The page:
As a redshirt junior for a Memphis Tiger team that finished 30-27, Zurcher led the entire country with a .443 batting average. The shortstop became the first Tiger since Dan Uggla (now an Atlanta Brave) in 2001 to earn All-America recognition from the National Collegiate Baseball Writers Association and Collegiate Baseball/Louisville Slugger. Zurcher finished his college career with 252 hits (second all-time at the U of M) and graduated with a degree in management (he posted a 3.58 GPA). Earlier this month, Zurcher became only the third Tiger — after DeAngelo Williams and Chris Douglas-Roberts — to be named Conference USA’s Athlete of the Year.
Last month, the New York Mets selected Zurcher in the 31st round of the Major League Baseball draft. Assigned to the Mets’ Rookie League affiliate in Kingsport, Tennessee, Zurcher finds himself playing home games merely 100 miles from his hometown of Knoxville. If he can excel in the northeast corner of the Volunteer State as he did in the southwest, playing time in the Big Apple may be in his near future.
“My last [college] season was unbelievable,” he says. “I started out really well. About halfway through, I thought, ‘I don’t know how I’m gonna keep this up.’ I was seeing the ball really well. Toward the end of the year, I thought I was struggling, but the average was just so high, it was hard to keep it up.”
Zurcher attributes a conservative approach — when it comes to power numbers — for maintaining a groove over more than 50 games. “I knew I wasn’t going to hit any home runs,” he says. “I stuck to my game, and stayed in the middle of the field. Didn’t try and swing too big; just squared the ball up.”
The batting championship is a special personal achievement, but one that hasn’t exactly been a calling card during Zurcher’s early days as a pro. “I really enjoyed playing at Memphis,” he says, “so to go down with a record like that is a dream come true. I went in to win championships, and knew individual stuff would come with the success of the team. It just happened that this last year, we got to 30 wins and I was able to have a great year. It means a lot to me.”
Many of Zurcher’s new teammates don’t even know about the batting title. And fans in Kingsport seem to be more interested in Zurcher’s roots than his college accomplishments. “I didn’t come up here expecting them to know,” he says. “When they do recognize you, it’s nice. I played high school baseball against the high school here, so fans know me from that more than what I did in college.”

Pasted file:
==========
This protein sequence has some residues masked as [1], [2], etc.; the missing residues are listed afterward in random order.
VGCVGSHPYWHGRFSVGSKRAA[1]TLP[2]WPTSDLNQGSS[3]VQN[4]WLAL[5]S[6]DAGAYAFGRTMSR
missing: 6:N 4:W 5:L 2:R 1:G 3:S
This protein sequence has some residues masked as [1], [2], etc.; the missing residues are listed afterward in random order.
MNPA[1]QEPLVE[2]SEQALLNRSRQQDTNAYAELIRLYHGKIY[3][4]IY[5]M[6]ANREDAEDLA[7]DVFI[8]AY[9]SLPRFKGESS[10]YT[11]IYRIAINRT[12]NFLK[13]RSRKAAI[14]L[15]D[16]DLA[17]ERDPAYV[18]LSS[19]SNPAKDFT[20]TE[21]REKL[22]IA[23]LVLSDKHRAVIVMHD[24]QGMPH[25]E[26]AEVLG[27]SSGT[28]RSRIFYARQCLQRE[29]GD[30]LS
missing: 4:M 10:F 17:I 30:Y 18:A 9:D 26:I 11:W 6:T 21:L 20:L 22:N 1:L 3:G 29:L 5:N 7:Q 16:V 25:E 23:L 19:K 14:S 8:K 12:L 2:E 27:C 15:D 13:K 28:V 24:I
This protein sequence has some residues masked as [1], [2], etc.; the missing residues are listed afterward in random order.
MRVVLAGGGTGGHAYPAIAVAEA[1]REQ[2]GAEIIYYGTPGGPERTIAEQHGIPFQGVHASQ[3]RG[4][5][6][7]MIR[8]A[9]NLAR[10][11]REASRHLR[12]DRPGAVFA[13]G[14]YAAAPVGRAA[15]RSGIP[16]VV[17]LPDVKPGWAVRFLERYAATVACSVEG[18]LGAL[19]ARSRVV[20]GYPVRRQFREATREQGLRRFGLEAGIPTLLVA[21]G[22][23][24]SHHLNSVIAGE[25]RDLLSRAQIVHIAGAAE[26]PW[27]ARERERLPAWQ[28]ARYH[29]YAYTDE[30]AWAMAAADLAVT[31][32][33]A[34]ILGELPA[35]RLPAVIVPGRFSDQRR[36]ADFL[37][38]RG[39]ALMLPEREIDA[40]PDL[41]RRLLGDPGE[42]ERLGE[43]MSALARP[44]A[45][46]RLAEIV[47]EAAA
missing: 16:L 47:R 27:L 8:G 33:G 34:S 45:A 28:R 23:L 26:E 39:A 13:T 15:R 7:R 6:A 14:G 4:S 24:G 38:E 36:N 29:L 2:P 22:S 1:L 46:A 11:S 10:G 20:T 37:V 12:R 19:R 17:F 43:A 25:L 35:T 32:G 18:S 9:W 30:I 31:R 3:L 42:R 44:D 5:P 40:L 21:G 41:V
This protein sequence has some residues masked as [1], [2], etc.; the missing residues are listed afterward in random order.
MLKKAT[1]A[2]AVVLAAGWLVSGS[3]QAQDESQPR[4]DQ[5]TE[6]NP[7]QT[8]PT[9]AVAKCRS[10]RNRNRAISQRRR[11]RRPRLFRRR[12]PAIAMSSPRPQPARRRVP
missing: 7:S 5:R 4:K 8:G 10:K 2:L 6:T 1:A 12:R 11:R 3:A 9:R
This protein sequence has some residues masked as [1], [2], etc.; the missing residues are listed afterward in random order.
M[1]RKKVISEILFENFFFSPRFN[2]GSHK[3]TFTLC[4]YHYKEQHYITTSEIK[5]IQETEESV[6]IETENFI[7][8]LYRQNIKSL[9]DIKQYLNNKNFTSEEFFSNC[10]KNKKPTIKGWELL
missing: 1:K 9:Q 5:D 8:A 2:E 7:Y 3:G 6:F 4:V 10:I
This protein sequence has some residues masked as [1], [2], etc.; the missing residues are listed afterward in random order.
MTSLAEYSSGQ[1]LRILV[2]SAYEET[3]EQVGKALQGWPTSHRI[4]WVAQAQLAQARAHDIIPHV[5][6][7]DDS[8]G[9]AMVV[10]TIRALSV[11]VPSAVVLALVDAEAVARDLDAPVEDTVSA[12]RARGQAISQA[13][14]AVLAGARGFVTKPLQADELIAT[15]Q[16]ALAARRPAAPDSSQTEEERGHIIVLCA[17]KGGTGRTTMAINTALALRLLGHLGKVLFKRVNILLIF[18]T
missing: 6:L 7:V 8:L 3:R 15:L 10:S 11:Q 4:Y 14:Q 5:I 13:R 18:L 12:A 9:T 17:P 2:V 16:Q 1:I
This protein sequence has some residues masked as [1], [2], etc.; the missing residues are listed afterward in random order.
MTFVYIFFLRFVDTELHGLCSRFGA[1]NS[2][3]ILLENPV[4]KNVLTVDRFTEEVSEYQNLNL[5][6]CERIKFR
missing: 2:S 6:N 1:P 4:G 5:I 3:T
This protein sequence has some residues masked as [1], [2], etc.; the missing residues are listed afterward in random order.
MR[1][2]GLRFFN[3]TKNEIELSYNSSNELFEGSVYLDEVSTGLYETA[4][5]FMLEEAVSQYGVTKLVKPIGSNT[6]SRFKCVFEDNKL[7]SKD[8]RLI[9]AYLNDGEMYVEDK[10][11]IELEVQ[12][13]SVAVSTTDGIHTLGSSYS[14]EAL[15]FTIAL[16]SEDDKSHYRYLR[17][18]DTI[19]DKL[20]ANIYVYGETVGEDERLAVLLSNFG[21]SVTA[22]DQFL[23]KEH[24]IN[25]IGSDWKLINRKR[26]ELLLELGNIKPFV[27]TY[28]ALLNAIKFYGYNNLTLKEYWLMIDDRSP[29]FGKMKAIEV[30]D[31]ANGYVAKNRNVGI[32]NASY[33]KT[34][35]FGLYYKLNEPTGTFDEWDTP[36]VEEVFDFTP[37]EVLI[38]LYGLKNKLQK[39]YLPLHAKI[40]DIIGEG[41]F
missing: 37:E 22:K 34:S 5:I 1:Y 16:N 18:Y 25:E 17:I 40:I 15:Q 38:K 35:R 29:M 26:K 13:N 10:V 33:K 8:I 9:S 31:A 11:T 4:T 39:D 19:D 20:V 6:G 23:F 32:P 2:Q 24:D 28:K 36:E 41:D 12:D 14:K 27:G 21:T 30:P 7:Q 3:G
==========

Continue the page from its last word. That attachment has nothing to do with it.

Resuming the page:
Zurcher was taken aback when told he’d joined U of M icons Williams and Douglas-Roberts as C-USA Athlete of the Year honorees. “It was a big-time shock,” he says. “I was in a conference heavy on football and basketball. To be a shortstop and go down with DeAngelo Williams and CDR . . . those two were the best at what they do.”
The adjustment to pro ball, according to Zurcher, is largely an adjustment to pitching consistency. There’s no off day in the Appalachian League when it comes to a hurler’s arsenal. “I’ve played with wooden bats in the past, so that hasn’t been that hard,” he says. “But all the pitchers are talented. It’s realizing you can only hit certain things at this level. Sometimes pitchers make their pitch, and you just can’t hit it. Everybody can throw 90 mph, a few in the high 80s. And they control it better. They throw it where they want and when they want.” (Zurcher was hit in the head by a pitch — a curve ball that didn’t break, as he remembers it — on July 12th at Danville and has missed 12 games as he nurses symptoms of a concussion. He expects to be back in the lineup this week.)
Through Sunday Zurcher was hitting .288 in 16 games. In addition to becoming a Mets fan (he grew up cheering for the Braves and Red Sox), Zurcher realizes his climb up the minor-league ladder will begin with strengthening his frame (6’1”, 170 lbs.). “I need to play the game hard every day,” he says. “And when the offseason comes, I need to get in the weight room, and get bigger, stronger. I’ve got to get stronger to be where I want to be.”
Image by Allen Greene